11 June 2013

Inside Higher Education: Scrutiny of QS Rankings

Many educators question the value of rankings and argue that they can measure only a narrow slice of what quality higher education is about. QS’s methodology seems to be particularly controversial, however, due in large part to its greater reliance on reputational surveys than other rankers. Combined with a survey of employers, which counts for 10 percent of the overall ranking, reputational indicators account for half of a university’s QS ranking. By comparison, a university's teaching and research reputation, as gauged by an invitation-only survey of academics, accounts for a third of the Times Higher Education ranking; the ARWU doesn't use reputational surveys at all, relying instead on objective metrics related to citations and publications and the numbers of alumni and faculty winning Nobel Prizes and Fields Medals. Reputational data are "cheap and easy to collect, especially if one is not worrying too much about how respondents are selected ...........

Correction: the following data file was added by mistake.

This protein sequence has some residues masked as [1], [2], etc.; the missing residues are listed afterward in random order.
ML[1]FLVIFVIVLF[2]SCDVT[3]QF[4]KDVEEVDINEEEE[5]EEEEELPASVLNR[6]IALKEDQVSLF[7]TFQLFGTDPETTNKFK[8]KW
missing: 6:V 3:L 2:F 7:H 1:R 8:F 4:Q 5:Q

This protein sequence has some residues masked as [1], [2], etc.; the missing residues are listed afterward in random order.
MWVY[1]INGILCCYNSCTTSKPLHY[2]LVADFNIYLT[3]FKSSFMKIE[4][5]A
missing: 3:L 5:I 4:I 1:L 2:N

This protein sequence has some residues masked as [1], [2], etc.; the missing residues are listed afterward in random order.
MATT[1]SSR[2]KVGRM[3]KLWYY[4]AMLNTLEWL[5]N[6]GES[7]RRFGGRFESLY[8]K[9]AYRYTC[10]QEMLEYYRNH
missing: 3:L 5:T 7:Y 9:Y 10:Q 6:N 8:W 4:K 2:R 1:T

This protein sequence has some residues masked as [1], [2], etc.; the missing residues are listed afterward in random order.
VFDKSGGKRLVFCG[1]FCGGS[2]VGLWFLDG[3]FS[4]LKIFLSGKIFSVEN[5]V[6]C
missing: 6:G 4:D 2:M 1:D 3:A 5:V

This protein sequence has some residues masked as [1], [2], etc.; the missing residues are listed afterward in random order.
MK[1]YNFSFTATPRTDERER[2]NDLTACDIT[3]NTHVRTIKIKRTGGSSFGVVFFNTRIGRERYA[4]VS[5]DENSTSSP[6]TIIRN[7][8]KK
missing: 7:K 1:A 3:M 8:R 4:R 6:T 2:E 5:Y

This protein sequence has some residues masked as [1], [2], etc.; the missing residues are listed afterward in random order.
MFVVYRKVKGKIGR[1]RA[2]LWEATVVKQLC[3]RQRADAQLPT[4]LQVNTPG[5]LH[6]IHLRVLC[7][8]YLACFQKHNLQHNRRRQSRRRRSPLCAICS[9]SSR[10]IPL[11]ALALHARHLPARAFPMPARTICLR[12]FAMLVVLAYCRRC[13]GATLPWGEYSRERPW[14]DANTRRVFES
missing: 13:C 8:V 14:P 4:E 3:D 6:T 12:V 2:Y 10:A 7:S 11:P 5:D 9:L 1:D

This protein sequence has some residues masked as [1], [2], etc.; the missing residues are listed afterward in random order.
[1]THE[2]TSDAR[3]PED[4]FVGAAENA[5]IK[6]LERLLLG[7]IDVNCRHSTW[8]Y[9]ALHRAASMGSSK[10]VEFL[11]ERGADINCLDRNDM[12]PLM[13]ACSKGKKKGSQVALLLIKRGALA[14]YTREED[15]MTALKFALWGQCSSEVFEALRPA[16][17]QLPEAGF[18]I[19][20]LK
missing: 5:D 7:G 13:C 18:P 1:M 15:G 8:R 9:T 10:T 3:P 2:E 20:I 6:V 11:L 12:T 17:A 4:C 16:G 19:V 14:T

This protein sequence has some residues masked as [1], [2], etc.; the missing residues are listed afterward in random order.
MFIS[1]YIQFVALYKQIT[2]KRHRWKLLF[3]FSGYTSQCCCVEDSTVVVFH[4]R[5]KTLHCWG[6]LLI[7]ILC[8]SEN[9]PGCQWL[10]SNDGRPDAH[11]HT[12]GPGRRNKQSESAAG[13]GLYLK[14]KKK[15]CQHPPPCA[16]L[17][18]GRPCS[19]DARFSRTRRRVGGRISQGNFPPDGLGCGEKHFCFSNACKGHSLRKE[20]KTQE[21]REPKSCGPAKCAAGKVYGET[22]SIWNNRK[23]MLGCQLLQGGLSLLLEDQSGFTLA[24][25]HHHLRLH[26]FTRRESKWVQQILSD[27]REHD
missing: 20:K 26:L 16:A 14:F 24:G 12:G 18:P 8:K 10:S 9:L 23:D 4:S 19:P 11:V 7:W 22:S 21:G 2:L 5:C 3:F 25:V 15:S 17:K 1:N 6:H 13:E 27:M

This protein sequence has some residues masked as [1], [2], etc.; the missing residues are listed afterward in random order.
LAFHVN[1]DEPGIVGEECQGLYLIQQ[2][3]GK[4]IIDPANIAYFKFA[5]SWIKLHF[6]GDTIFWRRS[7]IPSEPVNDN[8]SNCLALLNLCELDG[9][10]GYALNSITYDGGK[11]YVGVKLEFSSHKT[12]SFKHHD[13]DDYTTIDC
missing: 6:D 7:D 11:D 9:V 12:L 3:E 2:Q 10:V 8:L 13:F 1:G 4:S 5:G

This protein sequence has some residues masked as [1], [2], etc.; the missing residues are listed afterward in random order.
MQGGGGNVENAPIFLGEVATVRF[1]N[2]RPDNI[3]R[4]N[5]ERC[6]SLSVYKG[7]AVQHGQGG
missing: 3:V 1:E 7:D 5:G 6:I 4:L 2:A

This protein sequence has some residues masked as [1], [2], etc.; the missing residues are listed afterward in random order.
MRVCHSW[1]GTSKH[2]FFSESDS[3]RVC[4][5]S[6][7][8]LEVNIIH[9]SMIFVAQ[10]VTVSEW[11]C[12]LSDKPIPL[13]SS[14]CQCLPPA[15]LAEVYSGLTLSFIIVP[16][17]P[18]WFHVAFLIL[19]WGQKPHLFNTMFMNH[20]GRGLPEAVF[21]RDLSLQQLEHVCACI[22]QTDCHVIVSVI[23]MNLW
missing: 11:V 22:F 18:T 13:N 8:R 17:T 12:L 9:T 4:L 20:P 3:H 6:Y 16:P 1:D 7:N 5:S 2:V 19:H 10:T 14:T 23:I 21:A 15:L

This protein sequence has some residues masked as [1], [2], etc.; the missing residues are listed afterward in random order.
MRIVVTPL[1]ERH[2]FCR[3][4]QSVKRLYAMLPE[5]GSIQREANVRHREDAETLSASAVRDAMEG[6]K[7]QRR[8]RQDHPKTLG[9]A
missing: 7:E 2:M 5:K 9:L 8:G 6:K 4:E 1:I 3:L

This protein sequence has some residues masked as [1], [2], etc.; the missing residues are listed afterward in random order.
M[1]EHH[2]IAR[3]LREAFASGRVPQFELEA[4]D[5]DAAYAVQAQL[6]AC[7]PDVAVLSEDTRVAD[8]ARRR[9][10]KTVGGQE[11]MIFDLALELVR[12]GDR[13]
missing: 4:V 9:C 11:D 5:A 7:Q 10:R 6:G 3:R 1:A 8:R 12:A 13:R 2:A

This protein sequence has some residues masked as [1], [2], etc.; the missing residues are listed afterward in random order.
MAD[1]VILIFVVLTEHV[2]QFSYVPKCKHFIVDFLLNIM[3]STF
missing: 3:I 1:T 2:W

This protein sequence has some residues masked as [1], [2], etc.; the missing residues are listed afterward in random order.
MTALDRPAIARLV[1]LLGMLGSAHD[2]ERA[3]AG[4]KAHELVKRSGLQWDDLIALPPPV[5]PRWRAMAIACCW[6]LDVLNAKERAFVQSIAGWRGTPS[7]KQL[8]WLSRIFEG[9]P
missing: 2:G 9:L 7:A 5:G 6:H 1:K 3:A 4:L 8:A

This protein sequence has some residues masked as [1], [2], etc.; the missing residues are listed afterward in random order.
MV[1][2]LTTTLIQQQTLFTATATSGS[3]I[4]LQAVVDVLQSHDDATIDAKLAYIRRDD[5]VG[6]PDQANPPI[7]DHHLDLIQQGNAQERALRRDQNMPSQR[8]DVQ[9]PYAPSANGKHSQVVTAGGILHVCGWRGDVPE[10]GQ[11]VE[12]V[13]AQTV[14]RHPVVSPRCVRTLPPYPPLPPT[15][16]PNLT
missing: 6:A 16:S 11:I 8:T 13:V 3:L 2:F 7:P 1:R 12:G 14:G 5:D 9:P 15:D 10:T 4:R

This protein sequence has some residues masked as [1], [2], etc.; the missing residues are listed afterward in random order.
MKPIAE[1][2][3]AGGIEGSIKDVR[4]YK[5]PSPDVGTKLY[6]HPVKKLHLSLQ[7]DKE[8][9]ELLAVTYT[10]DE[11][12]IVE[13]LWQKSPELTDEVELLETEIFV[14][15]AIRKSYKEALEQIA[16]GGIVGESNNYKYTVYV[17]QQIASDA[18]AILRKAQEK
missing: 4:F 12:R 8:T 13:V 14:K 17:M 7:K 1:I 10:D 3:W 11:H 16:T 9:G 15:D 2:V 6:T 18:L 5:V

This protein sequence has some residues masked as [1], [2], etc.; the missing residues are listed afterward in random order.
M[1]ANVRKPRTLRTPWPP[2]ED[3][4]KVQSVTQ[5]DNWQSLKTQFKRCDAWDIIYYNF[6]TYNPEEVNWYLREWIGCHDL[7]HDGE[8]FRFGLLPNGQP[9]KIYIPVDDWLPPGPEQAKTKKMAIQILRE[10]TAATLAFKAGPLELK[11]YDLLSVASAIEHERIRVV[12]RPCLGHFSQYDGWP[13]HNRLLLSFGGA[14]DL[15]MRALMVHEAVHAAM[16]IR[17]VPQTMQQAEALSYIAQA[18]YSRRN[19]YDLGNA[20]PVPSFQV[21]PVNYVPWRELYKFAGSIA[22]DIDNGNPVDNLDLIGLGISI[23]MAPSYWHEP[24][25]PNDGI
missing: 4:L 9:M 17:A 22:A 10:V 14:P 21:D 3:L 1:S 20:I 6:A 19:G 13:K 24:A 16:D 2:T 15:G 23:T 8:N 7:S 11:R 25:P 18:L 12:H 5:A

Read more: http://www.insidehighered.com/news/2013/05/29/methodology-qs-rankings-comes-under-scrutiny#ixzz2VvIN0cQm

Inside Higher Ed, 29 May 2013